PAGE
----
Renewal: Mentally and physically abused as a young girl, a former foster child now lives a life that would have been "unimaginable" to her previous 6-year old self.
Parham bounced around the city foster care system for a few years, her self-esteem shattered by her pain and misfortune. "I wanted to give up on life," she recalled.
When she was 10, she went to live with the woman who changed her life - the late Marion Smallwood of Brooklyn.
"She helped me get my life back together," Parham said.
Since taking in her first child eight years ago, Parham has fostered about 20 children and adopted two. ...
Parham starts her day at 5 a.m. to get the kids ready for school and often stays up late into the night, helping with homework.
She said the emotional scars of her youth motivate her selfless lifestyle.
"I want to help children who have been hurt just like me and let them know that life goes on," she said.
"You don't have to give up, you don't have to take your life. God will put someone in your life that will help you to make it through."
"Doer": The National Mother of the Year advises that "life’s problems and tragedies can clear the way for people to show what they are really made of: strength, compassion, resilience."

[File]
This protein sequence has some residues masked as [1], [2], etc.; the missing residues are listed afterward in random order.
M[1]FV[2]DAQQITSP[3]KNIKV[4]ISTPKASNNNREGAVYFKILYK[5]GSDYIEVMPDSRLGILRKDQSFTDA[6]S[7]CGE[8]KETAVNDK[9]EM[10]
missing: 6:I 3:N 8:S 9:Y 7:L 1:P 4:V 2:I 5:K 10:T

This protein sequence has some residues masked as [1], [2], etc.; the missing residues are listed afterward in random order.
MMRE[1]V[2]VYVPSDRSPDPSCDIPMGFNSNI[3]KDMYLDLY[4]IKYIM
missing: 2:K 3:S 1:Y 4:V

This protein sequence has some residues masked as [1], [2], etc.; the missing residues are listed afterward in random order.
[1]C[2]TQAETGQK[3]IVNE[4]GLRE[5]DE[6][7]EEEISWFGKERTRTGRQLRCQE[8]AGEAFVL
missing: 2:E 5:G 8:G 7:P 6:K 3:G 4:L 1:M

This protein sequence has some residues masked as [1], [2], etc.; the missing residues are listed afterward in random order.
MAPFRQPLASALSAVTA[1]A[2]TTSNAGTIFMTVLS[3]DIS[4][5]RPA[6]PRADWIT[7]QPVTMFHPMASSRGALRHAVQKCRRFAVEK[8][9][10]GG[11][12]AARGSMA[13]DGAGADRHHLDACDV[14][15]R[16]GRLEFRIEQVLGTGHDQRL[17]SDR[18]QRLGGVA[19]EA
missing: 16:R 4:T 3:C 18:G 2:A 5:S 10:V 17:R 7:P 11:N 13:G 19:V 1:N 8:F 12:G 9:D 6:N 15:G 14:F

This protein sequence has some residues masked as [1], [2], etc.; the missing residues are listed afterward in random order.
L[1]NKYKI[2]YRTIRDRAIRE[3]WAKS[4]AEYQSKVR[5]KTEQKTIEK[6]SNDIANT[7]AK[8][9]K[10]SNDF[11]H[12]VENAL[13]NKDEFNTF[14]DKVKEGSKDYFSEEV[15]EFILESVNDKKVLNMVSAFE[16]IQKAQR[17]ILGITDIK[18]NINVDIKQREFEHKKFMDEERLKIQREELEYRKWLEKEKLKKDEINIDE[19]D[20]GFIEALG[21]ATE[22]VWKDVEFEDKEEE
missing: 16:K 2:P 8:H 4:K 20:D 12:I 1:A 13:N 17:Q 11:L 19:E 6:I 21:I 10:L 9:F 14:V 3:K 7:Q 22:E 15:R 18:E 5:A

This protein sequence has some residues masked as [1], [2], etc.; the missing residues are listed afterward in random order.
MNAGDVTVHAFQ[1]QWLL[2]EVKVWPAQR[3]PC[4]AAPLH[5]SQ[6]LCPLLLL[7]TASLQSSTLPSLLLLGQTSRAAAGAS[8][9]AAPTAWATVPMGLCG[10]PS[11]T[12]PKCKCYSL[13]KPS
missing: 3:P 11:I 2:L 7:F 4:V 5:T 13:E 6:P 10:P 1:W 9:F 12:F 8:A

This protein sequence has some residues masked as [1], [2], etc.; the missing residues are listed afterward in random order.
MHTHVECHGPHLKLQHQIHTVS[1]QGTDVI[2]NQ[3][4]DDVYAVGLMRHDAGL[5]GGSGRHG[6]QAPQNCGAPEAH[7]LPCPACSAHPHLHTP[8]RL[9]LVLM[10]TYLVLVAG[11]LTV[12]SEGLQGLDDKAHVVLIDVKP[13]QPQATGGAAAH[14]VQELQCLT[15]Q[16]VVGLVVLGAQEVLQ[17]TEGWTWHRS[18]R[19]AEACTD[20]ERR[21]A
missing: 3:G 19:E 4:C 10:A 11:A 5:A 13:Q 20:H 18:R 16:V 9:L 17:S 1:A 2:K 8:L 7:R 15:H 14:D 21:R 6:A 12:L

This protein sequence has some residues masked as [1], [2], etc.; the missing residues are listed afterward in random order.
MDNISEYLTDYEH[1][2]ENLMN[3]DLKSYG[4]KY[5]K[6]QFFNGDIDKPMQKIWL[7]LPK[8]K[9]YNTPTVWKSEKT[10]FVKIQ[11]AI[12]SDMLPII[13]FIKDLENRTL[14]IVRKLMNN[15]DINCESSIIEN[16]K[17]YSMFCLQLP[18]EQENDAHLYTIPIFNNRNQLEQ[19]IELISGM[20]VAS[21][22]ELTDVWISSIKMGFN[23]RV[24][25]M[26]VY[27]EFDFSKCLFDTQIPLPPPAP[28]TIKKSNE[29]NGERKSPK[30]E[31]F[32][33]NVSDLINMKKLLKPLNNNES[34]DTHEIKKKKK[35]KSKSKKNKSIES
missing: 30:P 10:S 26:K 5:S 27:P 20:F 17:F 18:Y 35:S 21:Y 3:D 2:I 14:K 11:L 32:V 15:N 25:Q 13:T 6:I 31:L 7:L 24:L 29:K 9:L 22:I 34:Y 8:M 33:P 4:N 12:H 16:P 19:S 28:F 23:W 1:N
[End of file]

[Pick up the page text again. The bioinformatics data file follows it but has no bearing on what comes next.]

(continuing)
“There are so many things you can teach children by your actions,” she said.
She was, and still is, an inveterate “doer” and community activist, rising at 5 a.m. to pray and then tend the financial books of her family and her community organizations.
Her children, she said, “had the best of both worlds,” with the wide-open outdoors of the farm and close proximity to cultural activities in Columbia.
For a time in the 1960s, they wrote a family newspaper, the McGregor News, which recorded life in the busy household.
They cared for two elderly parents in their home, a lesson in compassion she believes particularly shaped the life of her youngest son, who was present for the final years of his paternal grandfather’s life.
Four short years later, I've watched her more recent memories fall away like fragile petals off a dying rose, dropping to the ground, one by one. But on Sunday mornings, my real mother comes out to play again. The rose is in full bloom, lovelier than ever, with an aroma of new life that must be envied by the angels. For as she sings, with the joyful abandon of a little child, every word of every song is a heartfelt offering to her King. She raises her hands, willing her Heavenly Father to pick her up, to carry her through one more week. And as she clutches her breast in worship and adoration, her hazel eyes once again sparkle like diamonds.
These days, Mom no longer carries a purse. She wouldn't know what to do with one. She doesn't remember what happened two minutes ago. Oh, but she remembers Jesus. She remembers he loves her. And she remembers she loves him.
That's a miracle I experience each week. And it makes my heart sing in the midst of my sorrow.